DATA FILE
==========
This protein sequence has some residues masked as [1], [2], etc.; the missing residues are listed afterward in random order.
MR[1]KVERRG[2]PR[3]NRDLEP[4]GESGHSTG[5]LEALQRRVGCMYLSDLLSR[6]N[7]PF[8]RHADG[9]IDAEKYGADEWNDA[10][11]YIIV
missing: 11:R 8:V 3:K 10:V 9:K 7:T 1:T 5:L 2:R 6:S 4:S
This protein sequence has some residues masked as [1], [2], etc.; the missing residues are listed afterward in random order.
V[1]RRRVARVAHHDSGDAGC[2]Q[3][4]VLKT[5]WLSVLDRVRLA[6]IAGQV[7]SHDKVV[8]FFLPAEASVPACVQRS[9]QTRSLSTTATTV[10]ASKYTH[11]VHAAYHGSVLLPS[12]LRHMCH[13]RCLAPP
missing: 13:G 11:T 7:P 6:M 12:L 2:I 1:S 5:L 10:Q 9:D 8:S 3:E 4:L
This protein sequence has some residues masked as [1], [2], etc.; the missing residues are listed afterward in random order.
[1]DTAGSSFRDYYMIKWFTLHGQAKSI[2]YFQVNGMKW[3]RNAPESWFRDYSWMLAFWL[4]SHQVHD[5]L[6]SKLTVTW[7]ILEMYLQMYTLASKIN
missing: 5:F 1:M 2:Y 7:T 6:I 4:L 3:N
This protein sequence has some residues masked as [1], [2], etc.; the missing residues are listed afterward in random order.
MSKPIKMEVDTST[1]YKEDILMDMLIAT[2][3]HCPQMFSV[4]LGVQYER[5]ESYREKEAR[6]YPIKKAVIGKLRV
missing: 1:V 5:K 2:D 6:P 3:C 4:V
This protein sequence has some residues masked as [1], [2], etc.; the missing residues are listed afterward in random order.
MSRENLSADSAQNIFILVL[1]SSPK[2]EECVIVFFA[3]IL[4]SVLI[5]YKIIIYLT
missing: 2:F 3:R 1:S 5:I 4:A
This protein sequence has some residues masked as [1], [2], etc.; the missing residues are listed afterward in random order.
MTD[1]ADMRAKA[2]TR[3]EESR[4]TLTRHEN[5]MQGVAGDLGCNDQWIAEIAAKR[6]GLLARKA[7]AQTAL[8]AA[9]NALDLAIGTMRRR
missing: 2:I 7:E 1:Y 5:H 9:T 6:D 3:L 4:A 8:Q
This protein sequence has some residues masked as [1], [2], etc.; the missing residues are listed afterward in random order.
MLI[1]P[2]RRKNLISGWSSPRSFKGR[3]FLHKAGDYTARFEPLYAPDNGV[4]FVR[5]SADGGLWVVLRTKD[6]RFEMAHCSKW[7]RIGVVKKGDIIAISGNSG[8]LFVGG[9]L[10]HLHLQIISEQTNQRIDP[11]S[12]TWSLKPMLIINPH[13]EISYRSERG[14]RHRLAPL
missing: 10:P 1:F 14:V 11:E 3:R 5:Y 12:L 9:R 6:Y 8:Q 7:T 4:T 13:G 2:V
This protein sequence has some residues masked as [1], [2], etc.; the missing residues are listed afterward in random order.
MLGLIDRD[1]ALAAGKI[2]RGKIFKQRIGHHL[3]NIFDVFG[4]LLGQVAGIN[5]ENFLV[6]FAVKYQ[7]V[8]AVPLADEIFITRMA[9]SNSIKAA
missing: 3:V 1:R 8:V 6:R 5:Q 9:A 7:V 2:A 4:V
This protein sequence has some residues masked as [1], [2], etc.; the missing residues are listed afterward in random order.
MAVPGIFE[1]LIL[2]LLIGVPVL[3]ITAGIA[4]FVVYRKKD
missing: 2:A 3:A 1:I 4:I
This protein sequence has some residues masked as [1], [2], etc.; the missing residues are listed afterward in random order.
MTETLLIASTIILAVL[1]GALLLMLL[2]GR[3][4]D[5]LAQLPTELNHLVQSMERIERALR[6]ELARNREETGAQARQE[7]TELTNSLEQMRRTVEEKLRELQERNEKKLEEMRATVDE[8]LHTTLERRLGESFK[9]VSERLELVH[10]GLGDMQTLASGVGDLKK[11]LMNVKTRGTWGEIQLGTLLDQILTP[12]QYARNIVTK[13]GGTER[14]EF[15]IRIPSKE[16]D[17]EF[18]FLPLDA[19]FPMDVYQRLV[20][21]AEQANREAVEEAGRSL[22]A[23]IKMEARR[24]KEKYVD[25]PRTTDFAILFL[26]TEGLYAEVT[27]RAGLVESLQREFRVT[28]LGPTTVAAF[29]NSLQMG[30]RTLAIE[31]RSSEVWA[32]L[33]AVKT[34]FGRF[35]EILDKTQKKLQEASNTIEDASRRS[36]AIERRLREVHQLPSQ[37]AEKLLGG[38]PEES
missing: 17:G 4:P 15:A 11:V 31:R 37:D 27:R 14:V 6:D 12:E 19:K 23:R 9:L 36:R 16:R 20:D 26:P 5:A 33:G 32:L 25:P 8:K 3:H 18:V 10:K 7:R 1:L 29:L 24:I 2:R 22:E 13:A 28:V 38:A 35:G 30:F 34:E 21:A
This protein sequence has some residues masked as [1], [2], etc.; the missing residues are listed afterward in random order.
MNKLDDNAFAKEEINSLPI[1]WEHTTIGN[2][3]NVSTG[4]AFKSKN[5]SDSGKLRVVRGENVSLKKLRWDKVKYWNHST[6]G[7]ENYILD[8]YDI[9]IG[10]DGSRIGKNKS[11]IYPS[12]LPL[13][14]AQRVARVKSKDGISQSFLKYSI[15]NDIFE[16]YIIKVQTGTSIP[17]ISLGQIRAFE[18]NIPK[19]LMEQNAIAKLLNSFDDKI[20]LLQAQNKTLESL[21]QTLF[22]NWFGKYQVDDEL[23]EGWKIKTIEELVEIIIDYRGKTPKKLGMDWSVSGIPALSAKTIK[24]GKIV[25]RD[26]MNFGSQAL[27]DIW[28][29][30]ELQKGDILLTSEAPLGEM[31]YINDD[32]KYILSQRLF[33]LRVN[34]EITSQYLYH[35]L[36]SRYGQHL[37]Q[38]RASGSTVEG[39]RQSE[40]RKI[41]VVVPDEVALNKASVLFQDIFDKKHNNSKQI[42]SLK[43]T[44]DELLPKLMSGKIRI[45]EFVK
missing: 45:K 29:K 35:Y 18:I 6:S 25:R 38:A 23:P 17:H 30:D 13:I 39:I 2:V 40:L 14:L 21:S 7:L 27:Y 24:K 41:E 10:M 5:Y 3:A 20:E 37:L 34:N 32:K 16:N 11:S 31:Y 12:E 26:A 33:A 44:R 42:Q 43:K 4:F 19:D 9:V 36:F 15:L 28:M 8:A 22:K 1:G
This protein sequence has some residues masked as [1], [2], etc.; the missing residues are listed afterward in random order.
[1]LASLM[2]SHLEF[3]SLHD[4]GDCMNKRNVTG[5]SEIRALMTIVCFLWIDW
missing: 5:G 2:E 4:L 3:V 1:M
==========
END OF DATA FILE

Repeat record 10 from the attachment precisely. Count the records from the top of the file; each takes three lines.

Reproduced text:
This protein sequence has some residues masked as [1], [2], etc.; the missing residues are listed afterward in random order.
MTETLLIASTIILAVL[1]GALLLMLL[2]GR[3][4]D[5]LAQLPTELNHLVQSMERIERALR[6]ELARNREETGAQARQE[7]TELTNSLEQMRRTVEEKLRELQERNEKKLEEMRATVDE[8]LHTTLERRLGESFK[9]VSERLELVH[10]GLGDMQTLASGVGDLKK[11]LMNVKTRGTWGEIQLGTLLDQILTP[12]QYARNIVTK[13]GGTER[14]EF[15]IRIPSKE[16]D[17]EF[18]FLPLDA[19]FPMDVYQRLV[20][21]AEQANREAVEEAGRSL[22]A[23]IKMEARR[24]KEKYVD[25]PRTTDFAILFL[26]TEGLYAEVT[27]RAGLVESLQREFRVT[28]LGPTTVAAF[29]NSLQMG[30]RTLAIE[31]RSSEVWA[32]L[33]AVKT[34]FGRF[35]EILDKTQKKLQEASNTIEDASRRS[36]AIERRLREVHQLPSQ[37]AEKLLGG[38]PEES
missing: 17:G 4:P 15:A 11:V 31:R 37:D 27:R 14:V 6:D 12:E 19:K 23:R 9:L 36:R 16:R 20:D 26:P 5:A 33:G 32:L 25:P 8:K 3:H 18:V 10:K 7:R 1:L 29:L 24:I 2:R 22:E 13:A 28:V 38:A 35:G 30:F 34:E 21:A